It was just shy of 60 years ago on an ordinary Monday in June; when this boy was asked to give a ride to this girl. Neighbors on Cook Street who had yet to meet, the boy’s father Michael made the offer as a neighborly thing to do for the teenage daughter of Alice, the widow who lived next door. A ride to an after school function. A quick stop for his eldest son, the only one with a driver’s license and a car that he knew. A few minutes of a college boy’s time. Nothing out of his way. You see, people did these small kindnesses for each other then. Simpler days.
The boy groaned at the thought. What would he say to a silly little high school girl? The girl was thinking only about getting to the function she was to attend, the friends waiting. Until she took her seat in that car beside him. They talked, awkward at first. They laughed, and before they knew it the ride had come to an end. Those few minutes had changed everything for the whip-smart college boy who dreamed of freedom and travel and the startlingly pretty blue-eyed girl who had always been too smart and outspoken for her own good. She was unlike any other girl he’d ever known.
He was smitten. She broke up with her high school athlete boyfriend that afternoon. Her friends were aghast, but she knew what she wanted and she never looked back.
Once their families found out the two were actively and seriously courting, all manner of obstacles were put in place to separate them. They were never alone. Each family had reason to oppose the match that had come out of nowhere. The boy’s future had been set by his parents and aunt long ago, and it did not include a wife. Even he hadn’t planned on that. The girl’s widowed mother didn’t like the age difference, and was not at all pleased at the prospect of the last of her children married, leaving her to face her days alone.
It didn’t matter. Somehow the quiet, book reading boy who’d been bitten by the travel bug and the unrepentant, gregarious and tough-as-nails girl were a match. They knew it themselves long before anyone else recognized it.
When attempts to separate them didn’t work, a set of chaperones were assigned. These were different times after all, a full decade before the sexual revolution and women’s liberation came along. These were the days when a 15-year-old high school girl really was totally safe in the company of a 21-year-old college boy with intentions of marrying her, even when they did slip off for time alone. Everyone around them watched (and commented on) what people did back then, there were few secrets.
Imagine that, without social media.
Four years passed while the boy finished college and joined the service but not a war. An officer, he taught classes during the week and made the long drive home every Friday, not to see his parents, brother or beloved aunt; but to see the girl. Even for a little bit… a few hours. All the while the girl lived with her mother and finished high school. If she dreamt of more, she knew enough by now to hide her ambitions to keep from being called “uppity”. Educated women were not the norm in her world; so she graduated and got a job instead.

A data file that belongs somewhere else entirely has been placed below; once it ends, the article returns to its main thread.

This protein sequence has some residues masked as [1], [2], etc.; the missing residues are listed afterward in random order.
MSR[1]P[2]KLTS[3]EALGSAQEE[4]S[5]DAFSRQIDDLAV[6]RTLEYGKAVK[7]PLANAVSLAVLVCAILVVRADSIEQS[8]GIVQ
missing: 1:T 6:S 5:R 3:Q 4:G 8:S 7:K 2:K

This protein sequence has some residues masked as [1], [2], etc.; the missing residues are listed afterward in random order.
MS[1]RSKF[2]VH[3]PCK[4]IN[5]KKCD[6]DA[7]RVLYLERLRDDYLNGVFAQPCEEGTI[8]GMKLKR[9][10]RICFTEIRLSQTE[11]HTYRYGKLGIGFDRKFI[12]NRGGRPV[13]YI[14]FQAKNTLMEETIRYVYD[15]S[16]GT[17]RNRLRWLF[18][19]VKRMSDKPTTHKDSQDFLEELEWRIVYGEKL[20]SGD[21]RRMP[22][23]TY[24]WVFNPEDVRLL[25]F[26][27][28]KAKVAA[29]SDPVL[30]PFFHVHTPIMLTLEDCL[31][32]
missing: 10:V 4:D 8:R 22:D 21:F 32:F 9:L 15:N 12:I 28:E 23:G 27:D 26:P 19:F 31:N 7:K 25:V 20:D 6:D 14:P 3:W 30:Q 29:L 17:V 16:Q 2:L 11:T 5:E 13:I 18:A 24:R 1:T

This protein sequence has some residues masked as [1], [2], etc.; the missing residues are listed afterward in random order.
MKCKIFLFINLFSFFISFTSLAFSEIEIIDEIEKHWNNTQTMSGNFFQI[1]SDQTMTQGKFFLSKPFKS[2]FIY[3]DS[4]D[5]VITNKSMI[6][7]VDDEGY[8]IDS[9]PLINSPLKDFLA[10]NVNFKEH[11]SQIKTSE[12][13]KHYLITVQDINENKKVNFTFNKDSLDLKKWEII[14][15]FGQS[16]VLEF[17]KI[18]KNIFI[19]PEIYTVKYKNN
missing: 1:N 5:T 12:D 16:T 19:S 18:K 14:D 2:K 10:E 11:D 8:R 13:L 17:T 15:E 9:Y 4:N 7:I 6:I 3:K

On October 1, 1960 the boy and the girl were married at the neighborhood church in the sight of God and their reluctantly accepting families. Two children, six grandchildren and many years of happiness came out of the union that was officially begun on that day. union. The girl was good to the boy’s mother, father, aunt and brother in a way they could never have foreseen when Michael offered that ride. Her mother, who wept at her own loss on the weeding day, came quickly to love her son-in-law, who welcomed her into his home, settled her into her own beautiful apartment inside his mother’s home. He was as good to her as any son could be.
Fifty-four years passed. The boy and the girl built a beautiful home that was the setting for many family gatherings — cookouts in the summer, Christmas parties in the winter — over the years. They took trips and yearly vacations at Lake Winnipesaukee. He built a sailboat from a kit and founded small businesses at the kitchen table. She was a wholehearted supporter, a working mother before everyone was, a college graduate with honors, following a passion for nursing she’d had all her life thanks to the smarts the boy insisted she had and a lot of family support. The girl who had opportunity withheld in her early life enjoyed it in full measure later on, thanks to the boy.
They built careers, won respect and gave a magical childhood to two children, raised them well and saw them educated and married. They saw each of six grandchildren, three boys and three girls, come into this world and grow to love them, filled with glee at any chance to see Nana and Papa. They saw traditions continue, memories kept alive and (hopefully) knew the true satisfaction of a job well done. Lives well lived.
When the girl got sick with a demon of a disease, the boy did everything he could to care for her. He was at her side every step of that awful journey, a living example of the vow taken so long ago, “In sickness and in health.” Sick as she was, she did the same for him as age took hold and he fought for his own health.
When she lost the battle at last, he was holding her hand and weeping at her bedside. He knew in those first awful moments what he has known to the marrow of his bone on every day since. The girl was a part of him. One half of a whole. He’d lived more of his years on this earth with her than without her. He would never, ever get used to that. The rest of his days will feel empty without her.
For you see, she really was the only girl for him. Always will be.